A bookly tipster sent us the following:
Grant Thornton ads and tattoos aren't the issue — Has anyone else noticed that Grant Thornton's new slogan– An instinct for growth — is totally lifted from Nietzsche's The Anti-Christ: "Life itself appears to me as an instinct for growth, for survival, for the accumulation of forces, for power; whenever the will to power fails there is disaster." Now, the Marketing Braintrust that brought us those creepy teeth ads promising that public accountants "help their clients win" (Say what? Independence?) is too clueless to know about Nietzsche, and their $$ ad agency didn't think to Google the expression (or maybe they did?), but it seems a rather not-so-good message for an accounting firm to be associating themselves with the anti-christ or the will to power. Should anyone be lifting a great thinker's words (and thoughts) without giving the poor guy credit? Perhaps the Chipster is out to lunch? Skipped class the day they went over Nietzsche?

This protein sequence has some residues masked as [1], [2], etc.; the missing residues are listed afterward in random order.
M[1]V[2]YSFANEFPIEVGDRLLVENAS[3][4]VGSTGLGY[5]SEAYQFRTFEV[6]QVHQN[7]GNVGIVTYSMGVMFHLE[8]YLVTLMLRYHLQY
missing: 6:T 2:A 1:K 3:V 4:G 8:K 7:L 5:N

First off, this fresh "Instinct for Growth" slogan was news to us, but lo and behold, it be there
(and trademarked!). But does this mean "What Wins" is retired? There's still a website
but it does say, "What Wins for Growth" so maybe there are some changes in the works.
As for this alleged ripping off of Freddy, one has to think that this completely slipped by the literary scholars inside GT's marketing department. After doing some cursory research
, it seems that explicit plagiarism requires intent, which would make this a fairly harmless lack of attribution. Worse than the tattoos
? Debatable. Sloppy as hell? Yes. Malicious use of someone else's work intended to be passed off as GT marketing genius? Hardly.
But whatever the situation, don't take it personally, GT marketing folks. What doesn't kill you,
makes you stronger, amirite?
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